Across the world

The news feeds are full of such examples. The best example is found in the United States where the Democrats, having dropped a solid contender for a hyped-up longshot, are growing angry at the Republicans (and themselves) for beating them at their own game. As the campaign heats up, vacuous talk about “change” is met by no meaningless jibes about lipstick as the campaign is moving away from real issues and degrading into a high school popularity contest.

Thanks GK for the vid link...

And the World is Emulating Them

Others are “communicating” as well. Iran’s oil money is being put to good use in Photoshop launches. Venezuela’s oil wealth is allowing him to invite a few Russian pilots and sailors for a tour of Caracas… And now, we Lebanese have found the way forward for dialogue; not a round table, but a rectangular table. As the leaders gather around to sit, one may suggest they turn the table over, dispense with the chairs. They will at least know how the average Lebanese citizen feel.

Those gimmicks will get us all nowhere fast. The United States elections will not change the fundamental dynamic of a complex economy. No Russian sailors can save Chavez’ legacy; his cash will run out before his oil does.

Closer to Home…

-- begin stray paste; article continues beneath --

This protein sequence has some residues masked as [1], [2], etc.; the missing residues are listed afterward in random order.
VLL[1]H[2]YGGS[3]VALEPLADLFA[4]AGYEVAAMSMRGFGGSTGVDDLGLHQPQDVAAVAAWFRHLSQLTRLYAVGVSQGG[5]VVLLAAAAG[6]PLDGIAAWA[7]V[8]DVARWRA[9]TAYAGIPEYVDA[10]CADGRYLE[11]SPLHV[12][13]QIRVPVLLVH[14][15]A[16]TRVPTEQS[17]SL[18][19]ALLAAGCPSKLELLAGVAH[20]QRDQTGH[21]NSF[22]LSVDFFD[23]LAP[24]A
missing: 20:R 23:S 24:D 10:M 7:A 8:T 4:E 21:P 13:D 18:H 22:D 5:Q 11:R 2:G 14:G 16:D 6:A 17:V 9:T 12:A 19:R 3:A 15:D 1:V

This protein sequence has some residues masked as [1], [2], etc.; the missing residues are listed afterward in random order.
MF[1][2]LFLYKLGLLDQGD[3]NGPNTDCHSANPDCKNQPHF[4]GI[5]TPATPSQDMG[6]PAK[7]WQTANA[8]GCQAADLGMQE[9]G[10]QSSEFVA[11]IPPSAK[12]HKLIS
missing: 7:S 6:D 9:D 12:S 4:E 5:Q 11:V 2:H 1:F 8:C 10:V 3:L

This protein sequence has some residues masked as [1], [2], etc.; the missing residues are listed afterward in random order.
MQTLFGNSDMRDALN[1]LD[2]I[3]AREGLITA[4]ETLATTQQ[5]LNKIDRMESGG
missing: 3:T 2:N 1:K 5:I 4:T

As for Lebanon, what was true yesterday remains true today; our “leaders” can fool some people (and themselves) all the time, and all people some of the time. But their best efforts at rhetoric or “communication” will fail on the long run;

They have yet to devise a way to fool all the people.

In this regard, Hezb’O is trying hard. But they’re finding increasingly hard to hide the blood on their hands.

Reality will bite soon enough...

Sunday, September 07, 2008

On the Way to Cannae...

La politique, c'est comme l'amour, il faut des grands sentiments et des petites intentions.

Bashar appears to understand this well, and all his grand talk about peace in the Middle East and fighting terror only hides a very pedestrian goal; to return to Lebanon.

An Odd Delusion

However, it appears many others choose to ignore this simple truth. This is an odd delusion. No wonder some suspect the devious intentions of those who insist on “prying Syria away from Iran”. And they would be right; some of those guys have ulterior motives, hoping that Bashar would grant what the Palestinians could never cede.